Warming weather means, among other things, the seasonal reopening of the mid-Hudson Valley’s remarkable riches in the form of drive-in movie theaters. After a shaky period in the late 20-aughts and early 20-teens when the need to switch over to digital projection systems drove some older operators out of business and brought in some new ones, the local outdoor screen scene seems to have stabilized. These holdovers from the ’50 and ’60s have been modernizing in a variety of ways – including, in some cases, putting up two or more screens at the same location – while striving to hold onto their vintage charm. Some are upping their culinary game, another reincarnating as a repertory cinema, and one even offers overnight accommodations in the form of a 1967 Airstream trailer.
Most of the drive-ins offer double features nightly, with listed starting times approximate, since the first feature can’t really start until it’s fully dark. Make sure you check with the venue before heading out; schedules tend to be more changeable than indoor cinemas. And be aware, if you haven’t visited one since their mid-20th-century heyday, that the times of “one admission price per carload” are long gone. Here’s a brief rundown of your choices:
This is the one with the Airstream, officially known as the Hotel Caravana, which sleeps four and also comes with a deck and vintage bicycles on loan for overnighters. A major renovation has just been completed at the Grand Shack snack bar, open from 11 a.m. on and known for its imaginative fast food, including salmonburgers, BLTs, deep-fried pickles, Nutella milkshakes and homemade ginger beer. There’s car-hop delivery, an EV charging station and they’ll even clean your windshield for you. Four Brothers shows first-run double features from spring until mid-to-late October, seven nights a week, of mostly family-friendly fare. It also hosts weddings and private parties. Admission costs $11, $8 for veterans and seniors (65+), $6 for kids 5 to 10 years and is free for children under 5.
This theater, opened in 1950, had a narrow escape from a plan by a developer to build a Wal-Mart on the site in the late 1990s. But local historic preservationists were of the opinion that a parcel of land situated directly across Route 9 from the entrance to the FDR Home and Library Historic Site was not an appropriate place for a big-box store. Scenic Hudson intervened, taking the property off the market in 2000 and conveying it to the National Park Service in 2011. It may not stay a drive-in theater forever, so enjoy it while you can. The Hyde Park Drive-In is open from mid-April through mid-September, on weekends up until Memorial Day and seven days a week thereafter, rain or shine. Admission costs $10 for adults, $7 for children aged 5 to 11, and is free for children under 5.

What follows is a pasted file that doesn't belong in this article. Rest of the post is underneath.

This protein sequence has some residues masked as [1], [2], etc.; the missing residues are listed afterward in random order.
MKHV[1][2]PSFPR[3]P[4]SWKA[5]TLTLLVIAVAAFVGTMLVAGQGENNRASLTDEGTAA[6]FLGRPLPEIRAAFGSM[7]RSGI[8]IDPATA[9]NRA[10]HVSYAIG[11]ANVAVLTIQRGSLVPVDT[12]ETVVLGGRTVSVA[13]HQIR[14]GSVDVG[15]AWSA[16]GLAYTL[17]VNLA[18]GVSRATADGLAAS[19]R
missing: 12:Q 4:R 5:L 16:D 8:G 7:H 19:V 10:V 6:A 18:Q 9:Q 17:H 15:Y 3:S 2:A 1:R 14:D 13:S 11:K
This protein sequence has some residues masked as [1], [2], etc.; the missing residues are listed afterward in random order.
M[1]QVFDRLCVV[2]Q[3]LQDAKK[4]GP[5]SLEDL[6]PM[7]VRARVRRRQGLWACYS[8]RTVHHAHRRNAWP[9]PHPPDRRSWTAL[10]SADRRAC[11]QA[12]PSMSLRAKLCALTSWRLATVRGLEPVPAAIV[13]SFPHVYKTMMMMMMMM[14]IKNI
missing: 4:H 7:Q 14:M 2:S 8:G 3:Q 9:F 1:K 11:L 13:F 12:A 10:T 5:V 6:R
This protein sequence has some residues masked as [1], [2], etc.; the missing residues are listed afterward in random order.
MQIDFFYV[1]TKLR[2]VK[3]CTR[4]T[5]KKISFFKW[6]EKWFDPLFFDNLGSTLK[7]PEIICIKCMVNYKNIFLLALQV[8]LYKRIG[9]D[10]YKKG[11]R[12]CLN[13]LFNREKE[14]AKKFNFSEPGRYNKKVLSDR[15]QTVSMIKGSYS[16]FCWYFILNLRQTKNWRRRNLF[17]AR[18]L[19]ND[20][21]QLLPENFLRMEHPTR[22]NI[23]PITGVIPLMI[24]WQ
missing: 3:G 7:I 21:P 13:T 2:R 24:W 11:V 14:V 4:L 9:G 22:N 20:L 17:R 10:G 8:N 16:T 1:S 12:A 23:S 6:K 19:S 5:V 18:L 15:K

Owned by the same family as the Hyde Park Drive-In, the Overlook has the same April-to-September season and the same pricing structure: $10 for adults, $7 for children aged 5 to 11 and free for children under 5. It is distinguished by its six-story-high screen, the largest in the Tri-State area.
Built in 1950, this theater was expanded to two screens under new ownership in 1982. It now shows six first-run features each night during the summer season on three outdoor screens. Admission costs $12 for adults, $8 for children aged 4 to 11 and seniors (65+) and is free for children under 4.
Under new ownership since 2016, the Fair Oaks Drive-In is currently putting finishing touches on improvements to its grounds and snack bar. Persistent rainy weather has delayed reopening for the 2019 season, and as of presstime May 23 was the projected date to be up and running again. Check the website for updates. Ticket prices are $9 for adults, $6 for children aged 5 to 11 and free for kids under 4.
With four, count ’em, four screens showing all first-run fare, the Hi-Way Drive-In is the biggest multiplex in our region. It’s open weekends only from early April until Memorial Day, then seven nights a week through Labor Day, after which it goes back again to a weekend schedule. Tickets cost $10 for adults, $5 for ages 3 to 11 and are free for children under 3.
First opened in 1959, the Greenville Drive-In had a close brush with mortality at the advent of the digital age. But new owners with enough funds to replace the projection system took over in 2015, and the following spring saw a swanky reopening party featuring champagne and oysters. It’s the only outdoor cinema in our area to depart from the standard drive-in fare of newly released, big-budget feature films, going for the art-house crowd instead by screening popular classics. For instance, on Saturday, May 18, the place is showing the 1938 Howard Hawks screwball comedy Bringing up Baby, starring Katharine Hepburn and Cary Grant (and a pet leopard). From Thursday to Sunday, May 23 to 26, it’s screening either Footloose, Dirty Dancing or both. Office Space will be shown on May 31 and June 1, Babe on June 7 and 8 and Dazed and Confused on June 14 and 15. Live music is featured at the Saturday shows, and emerging local filmmakers are also welcomed to screen and discuss their newest works several times a season. The on-premises snack shack emphasizes locally sourced foods, and there’s also a Projectionists’ Club Beer Garden featuring local microbrews. Admission costs $8 for adults, $4 for kids ages 5 to 12; kids 4 and younger get in free.